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Queens Chronicle

Parents, Teachers Lash Out At Diocese Over School Closings

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Posted: Thursday, February 17, 2005 12:00 am

Parents and teachers across Queens reacted angrily to the decision of the Diocese of Brooklyn and Queens to close or consolidate nine borough schools in June due to dwindling enrollment across the Catholic schools system.

The nine schools—St. Theresa’s in Woodside, Queen of Angels in Sunnyside, Ascension School in Elmhurst, St. Stanislaus in Ozone Park, Holy Cross in Maspeth, St. Pius X in Rosedale, Our Lady of Mount Carmel in Astoria and St. Virgilius in Broad Channel—have decreased enrollment by more than 700 students in the last five years. Parents still criticized the diocese for its willingness to sacrifice neighborhood schools for a financial crisis.

“My faith has been tested, big time. Everyone says they’ve had it to the point where they will go to public schools. You don’t know who to trust anymore. We teach our children to be good people, but what happens when the people who taught them were not good people?” asked Pattie Shanahan, whose son attends the Holy Cross School in Maspeth.

All Catholic schools were given a grade determining their viability based on enrollment and financial health. Phase 1 schools were considered “at-risk” schools, Phase 2 were middling and Phase 3 schools were healthy. Monsignor Michael Hardiman has offered parents and teachers at some of the Phase 1 closing schools time to come up with a financial plan to keep the schools open for three to five years by raising enrollment, Diocesan spokesman Frank DeRosa said.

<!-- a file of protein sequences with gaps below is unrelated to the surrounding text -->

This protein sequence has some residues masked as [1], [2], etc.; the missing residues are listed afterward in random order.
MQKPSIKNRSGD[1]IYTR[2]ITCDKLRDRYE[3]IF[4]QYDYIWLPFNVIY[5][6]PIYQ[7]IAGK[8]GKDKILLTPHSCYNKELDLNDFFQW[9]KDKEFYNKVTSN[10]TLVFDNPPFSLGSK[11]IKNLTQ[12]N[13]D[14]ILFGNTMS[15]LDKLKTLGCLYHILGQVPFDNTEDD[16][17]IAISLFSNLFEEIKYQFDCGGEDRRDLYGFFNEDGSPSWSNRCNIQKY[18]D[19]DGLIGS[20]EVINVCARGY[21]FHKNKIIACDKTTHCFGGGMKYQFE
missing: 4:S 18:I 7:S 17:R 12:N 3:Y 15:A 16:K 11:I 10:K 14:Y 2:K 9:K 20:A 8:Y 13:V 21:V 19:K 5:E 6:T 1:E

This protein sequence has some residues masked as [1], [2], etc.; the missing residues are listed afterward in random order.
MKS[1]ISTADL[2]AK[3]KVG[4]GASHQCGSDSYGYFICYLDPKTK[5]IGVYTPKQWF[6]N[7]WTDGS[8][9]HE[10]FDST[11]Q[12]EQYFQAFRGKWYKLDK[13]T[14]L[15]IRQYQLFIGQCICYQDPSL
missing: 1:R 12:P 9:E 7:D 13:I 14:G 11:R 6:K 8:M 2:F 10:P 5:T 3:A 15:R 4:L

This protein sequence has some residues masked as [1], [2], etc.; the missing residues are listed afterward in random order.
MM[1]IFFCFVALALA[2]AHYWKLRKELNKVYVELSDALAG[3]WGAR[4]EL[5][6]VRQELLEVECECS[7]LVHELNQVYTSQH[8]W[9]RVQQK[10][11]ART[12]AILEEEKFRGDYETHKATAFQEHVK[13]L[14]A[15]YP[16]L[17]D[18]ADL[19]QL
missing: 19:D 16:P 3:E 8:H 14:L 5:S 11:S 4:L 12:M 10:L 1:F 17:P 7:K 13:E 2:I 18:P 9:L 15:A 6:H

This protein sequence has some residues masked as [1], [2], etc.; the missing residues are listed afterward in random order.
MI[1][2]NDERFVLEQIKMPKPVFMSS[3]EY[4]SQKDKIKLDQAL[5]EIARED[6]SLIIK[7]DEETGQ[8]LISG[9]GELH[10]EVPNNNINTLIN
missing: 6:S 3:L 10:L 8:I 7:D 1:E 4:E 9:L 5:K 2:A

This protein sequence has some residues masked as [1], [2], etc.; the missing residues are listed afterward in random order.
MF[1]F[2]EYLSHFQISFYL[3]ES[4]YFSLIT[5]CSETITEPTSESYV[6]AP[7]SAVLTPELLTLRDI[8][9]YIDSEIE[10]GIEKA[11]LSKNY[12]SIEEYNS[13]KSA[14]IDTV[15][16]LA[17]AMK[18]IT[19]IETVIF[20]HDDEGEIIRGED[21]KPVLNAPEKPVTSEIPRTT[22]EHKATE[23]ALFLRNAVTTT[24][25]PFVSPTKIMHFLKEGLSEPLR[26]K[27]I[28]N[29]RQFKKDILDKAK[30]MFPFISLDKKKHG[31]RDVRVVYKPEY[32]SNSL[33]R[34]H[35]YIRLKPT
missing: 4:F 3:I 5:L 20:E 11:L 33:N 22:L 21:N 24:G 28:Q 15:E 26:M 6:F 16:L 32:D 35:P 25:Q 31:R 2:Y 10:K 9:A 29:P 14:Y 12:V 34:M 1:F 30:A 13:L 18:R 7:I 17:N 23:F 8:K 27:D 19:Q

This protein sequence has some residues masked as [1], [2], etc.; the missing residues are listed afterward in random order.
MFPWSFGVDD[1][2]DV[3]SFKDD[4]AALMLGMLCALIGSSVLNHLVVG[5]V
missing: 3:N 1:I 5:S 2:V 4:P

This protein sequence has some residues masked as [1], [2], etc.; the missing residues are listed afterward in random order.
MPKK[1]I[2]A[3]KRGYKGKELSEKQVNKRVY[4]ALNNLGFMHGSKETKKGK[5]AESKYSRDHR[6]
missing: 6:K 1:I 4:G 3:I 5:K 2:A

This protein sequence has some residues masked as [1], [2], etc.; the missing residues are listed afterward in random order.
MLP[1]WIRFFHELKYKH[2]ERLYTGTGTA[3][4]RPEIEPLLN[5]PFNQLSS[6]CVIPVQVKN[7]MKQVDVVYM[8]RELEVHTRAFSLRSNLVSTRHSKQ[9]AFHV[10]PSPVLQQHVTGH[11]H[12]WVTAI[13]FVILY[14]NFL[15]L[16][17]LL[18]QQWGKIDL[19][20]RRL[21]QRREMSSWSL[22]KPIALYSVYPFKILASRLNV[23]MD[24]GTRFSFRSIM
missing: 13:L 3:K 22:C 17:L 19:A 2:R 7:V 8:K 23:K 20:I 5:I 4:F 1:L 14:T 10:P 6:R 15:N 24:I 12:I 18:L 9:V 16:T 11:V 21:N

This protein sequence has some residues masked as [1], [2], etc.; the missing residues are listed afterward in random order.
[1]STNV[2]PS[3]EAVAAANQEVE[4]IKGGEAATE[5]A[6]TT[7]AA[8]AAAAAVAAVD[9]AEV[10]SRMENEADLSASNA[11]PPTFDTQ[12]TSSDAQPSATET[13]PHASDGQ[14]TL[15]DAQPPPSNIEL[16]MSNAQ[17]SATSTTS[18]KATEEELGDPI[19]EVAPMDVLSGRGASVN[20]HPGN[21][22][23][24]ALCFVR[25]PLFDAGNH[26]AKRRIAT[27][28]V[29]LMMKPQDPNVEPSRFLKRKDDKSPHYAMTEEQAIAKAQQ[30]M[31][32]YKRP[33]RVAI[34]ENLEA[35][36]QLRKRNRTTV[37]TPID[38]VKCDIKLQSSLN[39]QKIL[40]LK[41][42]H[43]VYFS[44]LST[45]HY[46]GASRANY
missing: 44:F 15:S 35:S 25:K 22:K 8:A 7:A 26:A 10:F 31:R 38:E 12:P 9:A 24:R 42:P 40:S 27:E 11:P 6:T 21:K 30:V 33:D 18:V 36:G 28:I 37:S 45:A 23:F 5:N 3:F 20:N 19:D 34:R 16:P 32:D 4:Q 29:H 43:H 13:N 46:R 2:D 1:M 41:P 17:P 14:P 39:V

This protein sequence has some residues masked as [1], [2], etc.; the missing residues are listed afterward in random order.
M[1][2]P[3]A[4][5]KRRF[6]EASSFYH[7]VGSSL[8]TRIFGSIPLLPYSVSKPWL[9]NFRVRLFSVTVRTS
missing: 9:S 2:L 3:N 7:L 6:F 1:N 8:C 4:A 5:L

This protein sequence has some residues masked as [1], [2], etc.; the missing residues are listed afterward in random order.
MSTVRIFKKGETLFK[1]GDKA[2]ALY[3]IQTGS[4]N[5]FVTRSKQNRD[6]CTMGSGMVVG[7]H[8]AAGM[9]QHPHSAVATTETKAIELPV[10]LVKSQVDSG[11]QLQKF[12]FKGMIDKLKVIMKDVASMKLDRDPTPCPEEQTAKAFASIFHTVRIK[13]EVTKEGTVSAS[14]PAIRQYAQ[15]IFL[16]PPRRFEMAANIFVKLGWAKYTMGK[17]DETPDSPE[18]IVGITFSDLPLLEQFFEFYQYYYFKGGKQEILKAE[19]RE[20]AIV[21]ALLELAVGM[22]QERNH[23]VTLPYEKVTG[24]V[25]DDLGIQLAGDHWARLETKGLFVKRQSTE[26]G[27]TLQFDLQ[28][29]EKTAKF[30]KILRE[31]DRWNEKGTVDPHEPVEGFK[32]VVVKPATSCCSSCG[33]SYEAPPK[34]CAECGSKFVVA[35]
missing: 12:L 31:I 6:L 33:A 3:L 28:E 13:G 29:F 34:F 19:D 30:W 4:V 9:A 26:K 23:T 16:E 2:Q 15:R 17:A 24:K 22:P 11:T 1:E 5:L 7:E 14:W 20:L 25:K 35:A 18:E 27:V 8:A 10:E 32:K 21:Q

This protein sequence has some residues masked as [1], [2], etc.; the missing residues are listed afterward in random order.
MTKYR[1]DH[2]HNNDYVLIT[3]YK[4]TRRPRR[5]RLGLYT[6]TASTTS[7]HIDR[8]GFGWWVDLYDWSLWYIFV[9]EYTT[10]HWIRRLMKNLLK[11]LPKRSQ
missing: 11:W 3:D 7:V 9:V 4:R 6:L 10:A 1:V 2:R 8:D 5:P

Parents and teachers held a meeting Monday night at Holy Cross. A similar meeting was held Tuesday night at St. Virgilius, which may, with Broad Channel’s unique location and demographics prove to be the largest community battleground against the closing.

There is only one public school in the island community and parents seeking a Catholic education will be forced to send their children to schools in the Rockaways or Howard Beach. The closest Catholic school, St. Camillus in Rockaway Beach, is two miles away.

The resistance is not just coming from outside the hallways. A young St. Virgilius student, unfamiliar with the papal process by which Bishop Nicholas DiMarzio was appointed, asked, “Why did we elect him anyway?”

A teacher at Holy Cross, who wished to remain anonymous, said that teachers have “given up on the system in general.” She knows at least four teachers who were looking for new jobs before last week’s announcement.

Her students are also in shock. “They’ve written letters to Oprah, Derek Jeter and anyone else they look up to for help. I have all those letters and don’t know what to do with them,” she said.